Are you considering withdrawing your Employee Retention Credit (ERC) claim or repaying a claim you already received? The IRS has said that they will be releasing details shortly providing a method for employers to withdraw an ERC claim they now think was improper. Here are three things to think about before you pursue a withdrawal.
Warning About Aggressive Promoters
Do you fully understand why you claimed the ERC? Many companies that filed an ERC claim filed it with the best intentions. Their business was negatively affected by Covid-19 and the associated governmental restrictions. Yet, the IRS has recently warned about aggressive promoters marketing ERC filing services.
In that announcement, the IRS describes a moratorium on their processing of new claims and a shift towards reviewing more claims for compliance with the law. The commissioner states, “The IRS is increasingly alarmed about honest small business owners being scammed by unscrupulous actors, and we could no longer tolerate growing evidence of questionable claims pouring in.”
This announcement left many companies wondering if their ERC claim was compliant with law. Over the past two weeks, we have received many inquiries from companies that were unsure whether or not they properly claimed the credit.
If the work was prepared by the company’s payroll provider, did the payroll provider provide any documentation that would substantiate the rationale behind the claim? A company may be eligible for ERC based on the fact pattern of the business and the impact of the Covid-related governmental restrictions; however, what work was done to substantiate that position? Most payroll companies will deliver an ERC claim calculation but generally do not dive into the nuanced questions of employer eligibility and may only rely on an employer’s own attestation for eligibility.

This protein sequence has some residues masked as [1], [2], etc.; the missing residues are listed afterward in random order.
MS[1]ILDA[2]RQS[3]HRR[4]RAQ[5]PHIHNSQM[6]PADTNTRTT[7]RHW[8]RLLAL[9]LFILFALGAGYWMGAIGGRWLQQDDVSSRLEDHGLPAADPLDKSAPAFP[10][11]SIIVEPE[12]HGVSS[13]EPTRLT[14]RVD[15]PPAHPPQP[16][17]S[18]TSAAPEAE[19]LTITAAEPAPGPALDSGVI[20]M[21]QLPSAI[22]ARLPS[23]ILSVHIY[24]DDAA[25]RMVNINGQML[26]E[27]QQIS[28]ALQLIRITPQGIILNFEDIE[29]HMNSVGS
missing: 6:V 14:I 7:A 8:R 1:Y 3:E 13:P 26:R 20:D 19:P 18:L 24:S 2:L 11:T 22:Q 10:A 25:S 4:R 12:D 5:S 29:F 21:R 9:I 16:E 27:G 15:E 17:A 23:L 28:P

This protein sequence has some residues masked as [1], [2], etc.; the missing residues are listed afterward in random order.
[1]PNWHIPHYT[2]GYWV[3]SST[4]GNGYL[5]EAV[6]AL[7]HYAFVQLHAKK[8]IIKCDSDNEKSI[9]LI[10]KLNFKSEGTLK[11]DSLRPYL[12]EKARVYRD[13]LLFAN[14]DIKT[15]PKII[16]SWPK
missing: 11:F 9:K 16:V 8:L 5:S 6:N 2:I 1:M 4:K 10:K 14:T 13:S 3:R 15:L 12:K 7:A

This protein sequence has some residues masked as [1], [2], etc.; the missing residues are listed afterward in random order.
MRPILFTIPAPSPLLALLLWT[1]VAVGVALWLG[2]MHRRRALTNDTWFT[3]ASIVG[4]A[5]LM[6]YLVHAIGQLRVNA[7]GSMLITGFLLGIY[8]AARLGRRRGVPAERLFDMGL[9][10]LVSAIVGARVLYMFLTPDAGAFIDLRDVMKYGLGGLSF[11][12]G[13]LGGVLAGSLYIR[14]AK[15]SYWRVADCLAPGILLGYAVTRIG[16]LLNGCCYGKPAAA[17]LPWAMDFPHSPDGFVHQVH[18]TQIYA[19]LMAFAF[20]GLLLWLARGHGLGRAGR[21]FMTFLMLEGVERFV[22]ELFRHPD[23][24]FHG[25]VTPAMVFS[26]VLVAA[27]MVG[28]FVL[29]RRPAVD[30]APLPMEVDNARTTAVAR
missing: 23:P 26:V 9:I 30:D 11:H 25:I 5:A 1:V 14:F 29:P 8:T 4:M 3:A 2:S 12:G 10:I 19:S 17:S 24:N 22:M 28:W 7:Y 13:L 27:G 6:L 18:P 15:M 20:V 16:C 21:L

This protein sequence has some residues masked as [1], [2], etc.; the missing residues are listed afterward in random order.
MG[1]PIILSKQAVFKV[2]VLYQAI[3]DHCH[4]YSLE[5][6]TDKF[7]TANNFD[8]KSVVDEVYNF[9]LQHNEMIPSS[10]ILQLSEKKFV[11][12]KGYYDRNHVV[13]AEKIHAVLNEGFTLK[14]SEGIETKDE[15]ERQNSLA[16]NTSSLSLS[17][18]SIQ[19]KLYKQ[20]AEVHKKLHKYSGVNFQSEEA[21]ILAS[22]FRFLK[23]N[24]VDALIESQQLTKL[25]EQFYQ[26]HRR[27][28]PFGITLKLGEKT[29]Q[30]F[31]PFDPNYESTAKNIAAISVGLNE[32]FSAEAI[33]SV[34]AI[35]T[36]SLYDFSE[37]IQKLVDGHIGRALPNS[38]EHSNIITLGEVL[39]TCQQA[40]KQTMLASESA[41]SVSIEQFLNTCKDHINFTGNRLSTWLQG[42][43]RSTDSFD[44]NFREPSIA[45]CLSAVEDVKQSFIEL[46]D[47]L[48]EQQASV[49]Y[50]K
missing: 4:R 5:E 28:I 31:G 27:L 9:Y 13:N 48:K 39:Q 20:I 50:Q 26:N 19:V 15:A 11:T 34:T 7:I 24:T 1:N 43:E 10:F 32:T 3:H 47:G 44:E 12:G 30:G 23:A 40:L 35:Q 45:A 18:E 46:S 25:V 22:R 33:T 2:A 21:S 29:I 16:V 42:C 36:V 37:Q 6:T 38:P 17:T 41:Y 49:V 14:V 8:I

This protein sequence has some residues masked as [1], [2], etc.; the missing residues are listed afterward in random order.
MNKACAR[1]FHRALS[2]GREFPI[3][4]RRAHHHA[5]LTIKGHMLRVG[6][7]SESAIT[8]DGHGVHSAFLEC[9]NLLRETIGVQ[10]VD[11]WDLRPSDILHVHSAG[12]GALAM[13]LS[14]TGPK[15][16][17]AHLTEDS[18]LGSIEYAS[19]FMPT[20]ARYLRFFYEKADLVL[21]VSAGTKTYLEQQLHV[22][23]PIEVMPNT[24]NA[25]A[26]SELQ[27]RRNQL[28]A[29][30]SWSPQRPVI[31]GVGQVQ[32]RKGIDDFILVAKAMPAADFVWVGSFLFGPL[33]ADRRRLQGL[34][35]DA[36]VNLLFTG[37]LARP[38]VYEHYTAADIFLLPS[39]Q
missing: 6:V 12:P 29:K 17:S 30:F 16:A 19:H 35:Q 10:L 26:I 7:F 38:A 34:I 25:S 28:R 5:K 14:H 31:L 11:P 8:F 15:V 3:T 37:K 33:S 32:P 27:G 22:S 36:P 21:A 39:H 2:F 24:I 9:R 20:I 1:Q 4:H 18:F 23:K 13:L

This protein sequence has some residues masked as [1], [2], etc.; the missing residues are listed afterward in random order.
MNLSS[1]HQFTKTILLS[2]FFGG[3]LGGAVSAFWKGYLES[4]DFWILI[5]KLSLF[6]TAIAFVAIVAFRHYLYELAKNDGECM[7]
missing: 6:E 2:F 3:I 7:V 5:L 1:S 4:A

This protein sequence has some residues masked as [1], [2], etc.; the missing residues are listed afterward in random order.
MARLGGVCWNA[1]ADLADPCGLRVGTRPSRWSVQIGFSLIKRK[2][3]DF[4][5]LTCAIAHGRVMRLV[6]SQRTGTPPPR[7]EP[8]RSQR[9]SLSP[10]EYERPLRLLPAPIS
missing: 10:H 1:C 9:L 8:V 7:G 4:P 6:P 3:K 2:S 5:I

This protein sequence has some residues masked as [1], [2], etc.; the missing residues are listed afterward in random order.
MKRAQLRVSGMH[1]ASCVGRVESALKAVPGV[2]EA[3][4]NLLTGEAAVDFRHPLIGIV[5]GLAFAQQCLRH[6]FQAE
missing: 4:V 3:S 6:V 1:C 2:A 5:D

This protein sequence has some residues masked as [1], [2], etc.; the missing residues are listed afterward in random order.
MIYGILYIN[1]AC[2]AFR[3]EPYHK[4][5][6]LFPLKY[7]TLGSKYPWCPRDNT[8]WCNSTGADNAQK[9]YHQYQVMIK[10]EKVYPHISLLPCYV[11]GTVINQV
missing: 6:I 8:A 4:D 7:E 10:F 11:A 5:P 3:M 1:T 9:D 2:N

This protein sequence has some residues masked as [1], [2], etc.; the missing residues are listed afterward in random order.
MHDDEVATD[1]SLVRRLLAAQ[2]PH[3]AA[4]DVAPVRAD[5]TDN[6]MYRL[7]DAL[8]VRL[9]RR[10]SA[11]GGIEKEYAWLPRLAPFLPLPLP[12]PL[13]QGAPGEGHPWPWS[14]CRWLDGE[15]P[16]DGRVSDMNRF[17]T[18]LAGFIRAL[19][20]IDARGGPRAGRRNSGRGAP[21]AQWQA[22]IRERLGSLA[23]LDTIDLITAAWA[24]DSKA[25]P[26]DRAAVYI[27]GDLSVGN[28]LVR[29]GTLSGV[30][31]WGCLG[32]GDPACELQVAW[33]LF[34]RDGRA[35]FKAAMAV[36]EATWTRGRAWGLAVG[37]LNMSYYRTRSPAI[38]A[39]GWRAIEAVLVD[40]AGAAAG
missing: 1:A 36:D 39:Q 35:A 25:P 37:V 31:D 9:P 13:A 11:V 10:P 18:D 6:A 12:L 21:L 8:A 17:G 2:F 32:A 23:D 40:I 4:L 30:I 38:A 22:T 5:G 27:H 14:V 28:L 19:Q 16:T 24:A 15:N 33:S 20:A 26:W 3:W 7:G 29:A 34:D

Some questions a manager or owner should ask themselves is, “Do I fully understand this tax position I just took? Am I comfortable taking this significant position based on the information that my vendor provided me? Would I be able to thoughtfully explain this position to the IRS during any inquiry into my claim.” If the answer to any of the above is no, you may want to consider digging into this further.
If the Employee Retention Credit work was prepared by a 3rd party service, how detailed is the deliverable they provided? A company reached out to us with a claim filed by an “ERC mill,” which simply took the business’s number of employees and multiplied it by the maximum amount of ERC for each quarter in which it was filed. This is a red flag since most companies will not be eligible for the entire $26,000 per employee.
Withdraw an ERC Claim or Amend
Does the business really need to withdraw the claim, or should they just amend it? Much of the time, the answer is somewhere in the middle. Many companies that filed for the ERC may have overclaimed certain periods and underclaimed others. We have seen examples of some clients submit claims for periods where they were eligible based on a decline in gross receipts, and not understand that they are also eligible for other quarters based on Covid-related governmental restrictions. Conversely, we have also seen businesses improperly include certain wages that may have been forgiven under a Paycheck Protection Program loan. Many of these and similar issues can be fixed without withdrawing or repaying the claim entirely.
Implications for Withdrawing an ERC Claim
What are the 280C and other income tax implications of withdrawing or repaying a claim? The 280C adjustment is effectively how the ERC is recognized for income statement purposes. It requires amending income tax returns for 2020, 2021, or both to reduce the wage deduction related to the payroll tax credit claimed. A client considering withdrawing an ERC claim should understand those implications including a) was the 280C adjustment already made, and b) if so, what may have to be reversed as a result of not receiving or paying back the ERC.
If you are considering withdrawing or repaying your claim, first talk with an advisor. They can review your filing and help you determine the best course of action.